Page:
Choosing Rebellion or Submission

God Places Authorities in Our Lives for a Reason

When it comes to responding to authority, everyone makes a choice. There is no middle ground.

You will either submit to God and the authority He has established in your life, or you will rebel. Remember, your choice for one is your choice for all. You can’t choose to respond to one authority favorably, rebel against another authority, and still claim God’s blessings for obeying the one. If you choose to undermine any single authority in your life, you rebel against God.

There are two characters in the Bible that illustrate the contrast between a life of submission and a life of rebellion. Both men were chosen by God to rule as king over Israel. Both men sinned, and both men were confronted by a spiritual leader about their sin. But each man had entirely different responses. In their responses, we see the results of rebellion and submission.

You’ve perhaps guessed the identity of the two men—Saul and David. Let’s examine their responses and apply the results to our lives.


The life of Saul is marked by continual rebellion. In 1 Samuel 10, God gave instructions to Saul through Samuel. Saul was to go down to Gilgal and wait for Samuel to offer the sacrifice, and then the Lord would show Saul what to do next.

In 1 Samuel 13, Saul responded to Samuel’s instructions in disobedience. Ultimately, he disobeyed God when he offered the burnt offering himself rather than waiting for Samuel. When Samuel confronted him, Saul explained and excused himself, revealing not only his disobedience but his failure to trust in the Lord (1 Samuel 13:13–14). Throughout the rest of his life, Saul continued to make foolish decisions, following his own whims rather than seeking the Lord’s guidance.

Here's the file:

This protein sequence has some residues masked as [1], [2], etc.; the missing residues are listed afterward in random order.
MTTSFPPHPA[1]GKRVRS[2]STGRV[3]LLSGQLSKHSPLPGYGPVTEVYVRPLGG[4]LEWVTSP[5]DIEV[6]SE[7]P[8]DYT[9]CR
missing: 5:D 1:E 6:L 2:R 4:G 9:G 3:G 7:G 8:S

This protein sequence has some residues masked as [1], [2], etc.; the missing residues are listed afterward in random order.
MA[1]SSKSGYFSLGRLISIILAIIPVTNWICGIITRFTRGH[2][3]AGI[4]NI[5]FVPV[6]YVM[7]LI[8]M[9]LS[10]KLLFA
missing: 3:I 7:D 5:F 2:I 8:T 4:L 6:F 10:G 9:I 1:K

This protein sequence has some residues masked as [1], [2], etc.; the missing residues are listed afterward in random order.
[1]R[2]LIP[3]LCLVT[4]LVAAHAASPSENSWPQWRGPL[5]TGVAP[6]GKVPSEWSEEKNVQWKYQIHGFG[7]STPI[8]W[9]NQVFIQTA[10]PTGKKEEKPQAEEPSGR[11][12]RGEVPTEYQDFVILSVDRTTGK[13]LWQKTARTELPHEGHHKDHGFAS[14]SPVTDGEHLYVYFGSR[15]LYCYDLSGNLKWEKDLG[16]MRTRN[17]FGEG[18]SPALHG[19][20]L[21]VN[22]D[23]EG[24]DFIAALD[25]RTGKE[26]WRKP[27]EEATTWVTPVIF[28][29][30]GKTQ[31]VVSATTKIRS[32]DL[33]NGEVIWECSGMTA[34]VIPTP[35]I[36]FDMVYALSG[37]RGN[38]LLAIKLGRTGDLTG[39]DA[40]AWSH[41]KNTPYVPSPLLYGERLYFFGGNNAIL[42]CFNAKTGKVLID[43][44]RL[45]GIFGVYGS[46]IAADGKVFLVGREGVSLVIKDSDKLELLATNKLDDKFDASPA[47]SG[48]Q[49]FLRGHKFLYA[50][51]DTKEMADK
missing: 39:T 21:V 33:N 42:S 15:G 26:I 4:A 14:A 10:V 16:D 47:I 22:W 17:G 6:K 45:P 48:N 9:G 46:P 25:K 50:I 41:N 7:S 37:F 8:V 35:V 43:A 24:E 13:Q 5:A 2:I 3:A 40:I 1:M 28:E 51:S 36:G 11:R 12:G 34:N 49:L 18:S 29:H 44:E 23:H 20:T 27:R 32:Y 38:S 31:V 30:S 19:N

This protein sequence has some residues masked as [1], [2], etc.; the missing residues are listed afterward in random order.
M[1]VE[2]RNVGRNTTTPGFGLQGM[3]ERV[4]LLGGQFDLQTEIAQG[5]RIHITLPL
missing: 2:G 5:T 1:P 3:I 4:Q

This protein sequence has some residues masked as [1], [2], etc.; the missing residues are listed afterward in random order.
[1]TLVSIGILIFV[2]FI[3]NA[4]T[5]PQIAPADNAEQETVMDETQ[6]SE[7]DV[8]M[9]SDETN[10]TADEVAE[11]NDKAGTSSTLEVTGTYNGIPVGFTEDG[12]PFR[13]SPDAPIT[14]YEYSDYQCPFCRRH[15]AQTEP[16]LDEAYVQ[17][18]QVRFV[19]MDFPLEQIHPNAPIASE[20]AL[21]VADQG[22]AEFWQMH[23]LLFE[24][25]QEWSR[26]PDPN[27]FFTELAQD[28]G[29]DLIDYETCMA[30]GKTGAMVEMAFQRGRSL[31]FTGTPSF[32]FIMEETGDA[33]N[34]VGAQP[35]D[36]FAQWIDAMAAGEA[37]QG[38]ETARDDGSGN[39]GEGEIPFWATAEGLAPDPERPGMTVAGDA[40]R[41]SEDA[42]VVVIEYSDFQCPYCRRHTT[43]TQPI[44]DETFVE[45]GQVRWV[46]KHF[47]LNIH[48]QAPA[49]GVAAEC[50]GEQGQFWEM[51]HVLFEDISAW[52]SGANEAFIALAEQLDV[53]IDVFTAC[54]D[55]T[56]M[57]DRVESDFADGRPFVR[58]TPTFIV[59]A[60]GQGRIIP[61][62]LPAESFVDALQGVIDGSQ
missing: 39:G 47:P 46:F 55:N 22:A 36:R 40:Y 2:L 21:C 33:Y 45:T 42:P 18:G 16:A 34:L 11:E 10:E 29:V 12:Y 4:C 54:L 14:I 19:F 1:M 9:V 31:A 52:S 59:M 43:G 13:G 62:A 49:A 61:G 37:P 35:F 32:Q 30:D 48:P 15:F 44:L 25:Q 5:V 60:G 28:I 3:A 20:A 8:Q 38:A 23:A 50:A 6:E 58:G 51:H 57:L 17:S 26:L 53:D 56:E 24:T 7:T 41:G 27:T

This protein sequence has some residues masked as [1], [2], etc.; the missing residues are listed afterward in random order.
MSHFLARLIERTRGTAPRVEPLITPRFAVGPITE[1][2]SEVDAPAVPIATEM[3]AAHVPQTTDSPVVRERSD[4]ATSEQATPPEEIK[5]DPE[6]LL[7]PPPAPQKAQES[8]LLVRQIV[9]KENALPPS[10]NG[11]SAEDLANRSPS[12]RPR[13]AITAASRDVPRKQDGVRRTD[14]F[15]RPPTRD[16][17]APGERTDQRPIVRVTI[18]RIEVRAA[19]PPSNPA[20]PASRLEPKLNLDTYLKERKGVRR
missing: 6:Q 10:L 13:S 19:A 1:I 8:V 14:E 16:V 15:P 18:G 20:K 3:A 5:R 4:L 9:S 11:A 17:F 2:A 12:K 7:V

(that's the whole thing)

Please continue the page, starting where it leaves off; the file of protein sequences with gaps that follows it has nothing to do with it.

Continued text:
Saul’s life shows us that rebellion is a result of pride. Rebellion disregards God’s commandments and elevates selfish wants and desires. It may bring temporary satisfaction, but rebellion always leads to tragedy.

Rebellion will move a young person from a place of safety and blessing to a place of danger and disaster. Decide now that you will submit to the authority that God has given you.


In contrast to Saul, David’s life is marked by consistent submission to God. This does not mean that David was perfect—he wasn’t. Nor does it mean that he never disobeyed God—he did. The difference was in his heart toward God. While Saul’s heart was full of pride and willfulness, David’s was tender and responsive.

David’s submission is perhaps most clearly seen in his humble response when confronted by a spiritual authority with his sin. Second Samuel 12 records how David confessed his sin in humility and sought after righteousness.

As you may know, David had taken another man’s wife for himself, and she became pregnant. In an attempt to cover his sin, David had the woman’s noble husband killed and then hastily married her to remove any questions that could have arisen concerning her pregnancy.

The Lord sent the prophet Nathan to point out David’s sin. David broke in humble repentance. “And David said unto Nathan, I have sinned against the Lord. And Nathan said unto David, The Lord also hath put away thy sin; thou shalt not die” (2 Samuel 12:13).

David’s sin was not without consequences. However, because he willingly listened to the message of the Lord and confessed his sin, David continued to be blessed by God for the remainder of his life.

Submission to God and to the authority He establishes will always result in blessing. It does not mean that things will be perfect, but it does mean that you can claim the promises of God and trust that He will work everything out according to His perfect plan.

When it comes to responding to authority, you must make a choice. Looking beyond today to the outcomes of your options, there is really only one sensible choice—faith-filled submission. “Trust in the Lord with all thine heart; and lean not unto thine own understanding. In all thy ways acknowledge him, and he shall direct thy paths” (Proverbs 3:5–6).

This article is an excerpt from Larry Chappell’s book, With All Due Respect, available from Striving Together Publications.

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